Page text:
So, what will the web look like in the next 25 years? That is part of the question posed on this anniversary by none other than Berners-Lee in an interview published today in the Guardian; he believes the web should be “accessible to all, from any device, and one that empowers all of us to achieve our dignity, rights and potential as humans.” He hopes to re-invent the Web through the “Web We Want” initiative, which would create a universal “Internet Users Bill of Rights”; think of it as an online Magna Carta.
The initiative would build support for national and regional campaigns to create a world where everyone is online and free to participate in the flow of knowledge, ideas, collaboration and creativity over an open Web. Without an open, neutral Internet, we can’t have an open government, good democracy, healthcare, connected communities and a diverse culture. And Berners-Lee says: “It’s not naive to think we can have that, but it is naive to think we can just sit back and get it.”
Among the obstacles to an open, neutral internet, Berners-Lee cites principles of privacy, free speech, responsible anonymity, the impact of copyright laws, and the overhaul of how security services are managed especially in light of American and British spy agency surveillance of citizens.
The web has become an indispensable tool for communications, science, education, health, democracy, entertainment, finance, advertising, and commerce. It has been well argued that the internet is the most significant contribution to spreading knowledge since the introduction of Gutenberg’s printing press, but this web is much faster; Martin Luther’s 95 theses can now be pinned on someone’s Facebook wall and travel round the world in the blink of an eye. The growth of the web has been exponential; actually that is not a strong enough word to describe the growth.
The Web has brought tremendous innovation, but how do we measure innovation’s impact on our standard of living? We can look at the web and easily see that it has been very profitable for many; fortunes have been made, and lost. The most recent fortune will likely go to the innovators behind the Candy Crush game, King Digital; today they announced an initial public offering that values the company at $7.6 billion; and Wall Street analysts immediately started whining that the valuation was low based on trailing 12 month PE of 13.3. This is for a video game. What is the net contribution to economic growth from a video game?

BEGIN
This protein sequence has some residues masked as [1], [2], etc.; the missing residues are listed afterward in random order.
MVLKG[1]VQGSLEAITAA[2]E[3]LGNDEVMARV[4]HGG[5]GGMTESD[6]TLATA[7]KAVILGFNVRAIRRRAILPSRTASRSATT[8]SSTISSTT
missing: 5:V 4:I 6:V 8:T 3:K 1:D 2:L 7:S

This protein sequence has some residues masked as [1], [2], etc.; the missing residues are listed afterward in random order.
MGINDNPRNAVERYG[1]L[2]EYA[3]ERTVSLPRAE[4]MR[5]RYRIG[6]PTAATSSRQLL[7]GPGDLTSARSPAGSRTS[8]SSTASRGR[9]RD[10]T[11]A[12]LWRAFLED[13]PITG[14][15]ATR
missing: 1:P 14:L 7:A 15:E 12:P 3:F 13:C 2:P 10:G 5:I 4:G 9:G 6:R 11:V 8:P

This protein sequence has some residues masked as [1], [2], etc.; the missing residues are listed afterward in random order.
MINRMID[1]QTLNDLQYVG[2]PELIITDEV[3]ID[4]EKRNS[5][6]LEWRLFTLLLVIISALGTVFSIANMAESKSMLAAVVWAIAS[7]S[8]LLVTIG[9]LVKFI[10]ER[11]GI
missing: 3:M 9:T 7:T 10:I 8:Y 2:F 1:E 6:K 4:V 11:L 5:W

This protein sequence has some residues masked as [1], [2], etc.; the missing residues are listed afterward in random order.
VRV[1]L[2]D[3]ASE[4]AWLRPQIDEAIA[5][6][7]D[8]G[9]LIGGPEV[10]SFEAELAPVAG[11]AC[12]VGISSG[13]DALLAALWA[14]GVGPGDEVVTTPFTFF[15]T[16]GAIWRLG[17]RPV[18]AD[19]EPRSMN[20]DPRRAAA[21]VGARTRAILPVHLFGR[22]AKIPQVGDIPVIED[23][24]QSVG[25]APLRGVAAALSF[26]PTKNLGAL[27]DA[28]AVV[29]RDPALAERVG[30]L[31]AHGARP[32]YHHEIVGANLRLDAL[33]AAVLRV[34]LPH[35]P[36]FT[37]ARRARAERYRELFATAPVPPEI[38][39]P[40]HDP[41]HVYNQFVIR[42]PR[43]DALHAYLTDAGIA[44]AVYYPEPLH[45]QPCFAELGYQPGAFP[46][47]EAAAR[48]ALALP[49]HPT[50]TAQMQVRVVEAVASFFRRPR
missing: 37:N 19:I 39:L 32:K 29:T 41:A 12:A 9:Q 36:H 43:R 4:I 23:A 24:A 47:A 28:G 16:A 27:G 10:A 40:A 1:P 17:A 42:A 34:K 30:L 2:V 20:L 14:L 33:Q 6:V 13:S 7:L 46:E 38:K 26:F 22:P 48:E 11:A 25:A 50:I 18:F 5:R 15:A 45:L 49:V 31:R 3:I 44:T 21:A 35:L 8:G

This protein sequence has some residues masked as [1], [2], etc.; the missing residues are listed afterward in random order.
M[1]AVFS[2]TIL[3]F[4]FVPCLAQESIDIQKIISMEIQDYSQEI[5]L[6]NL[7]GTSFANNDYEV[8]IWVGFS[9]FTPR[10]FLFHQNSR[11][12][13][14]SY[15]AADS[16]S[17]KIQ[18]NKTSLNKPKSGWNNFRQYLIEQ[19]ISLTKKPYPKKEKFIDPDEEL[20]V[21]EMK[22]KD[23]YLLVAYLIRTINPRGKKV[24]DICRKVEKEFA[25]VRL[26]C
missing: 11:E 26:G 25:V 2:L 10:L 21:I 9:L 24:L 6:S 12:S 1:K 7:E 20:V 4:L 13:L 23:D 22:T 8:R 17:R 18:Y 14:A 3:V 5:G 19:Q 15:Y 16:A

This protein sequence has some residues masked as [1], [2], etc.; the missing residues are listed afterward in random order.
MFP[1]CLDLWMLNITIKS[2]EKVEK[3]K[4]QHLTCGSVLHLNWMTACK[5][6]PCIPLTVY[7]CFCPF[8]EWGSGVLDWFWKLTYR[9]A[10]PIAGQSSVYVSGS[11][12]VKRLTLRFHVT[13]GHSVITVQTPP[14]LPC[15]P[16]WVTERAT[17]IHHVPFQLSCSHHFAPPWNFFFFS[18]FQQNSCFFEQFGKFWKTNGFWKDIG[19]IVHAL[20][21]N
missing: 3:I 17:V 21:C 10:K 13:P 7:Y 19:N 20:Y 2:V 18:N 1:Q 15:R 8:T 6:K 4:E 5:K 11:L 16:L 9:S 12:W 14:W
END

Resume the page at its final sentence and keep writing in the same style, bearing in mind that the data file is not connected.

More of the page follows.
Another way of looking at innovation is price. It is fairly easy to assess the value of innovation if it lowers the price of something, such as a car or food. How do we measure an improvement in quality for something that already exists? The internet has provided people with tremendous information on health and medicine; surgery is more likely to be successful now than before this information was available. How do we measure that?
The financial industry has claimed to embrace innovation. Yes, you can get your bank statement online and businesses can accept digital payments online, but it also led to bankers devising better ways of manipulating markets and the so-called innovation of the vast world of ticking time bombs known as derivative. You can also make the case that the net social contribution from so-called financial innovation was negative.
And for all the good things that we get from the internet, you have to wonder if we’ve squandered this gift of technology. So much effort has gone into advertising and marketing and targeting customers; this makes sense because you have to make money in order for the technology to be viable, but has this emphasis detracted from directing our efforts to improve our standard of living? How can we compare Facebook and Twitter and Candy Crush with the invention of powered air flight, the development of the interstate highway system, the polio vaccine?
This is not to say that social media has a negative social contribution (I’ll leave that distinction to the bankers). Social media can do amazing things: a spike in Twitter posts about upset tummies can alert the doctors to a salmonella outbreak, an amber alert on my phone may save a child’s life, there are massive online campuses that can provide an education comparable to the best universities, great thoughts abound on Redditt, the libraries of the world are now available at the click of a button, and the great cacophony of millions of voices may someday come together in crowd sourced harmony to create beautiful music.
In the past 25 years, we’ve seen some amazing innovation, lots of cool stuff, lots of silly stuff, and a fair amount of bad stuff on the internet. In the next 25 years, maybe we’ll do better.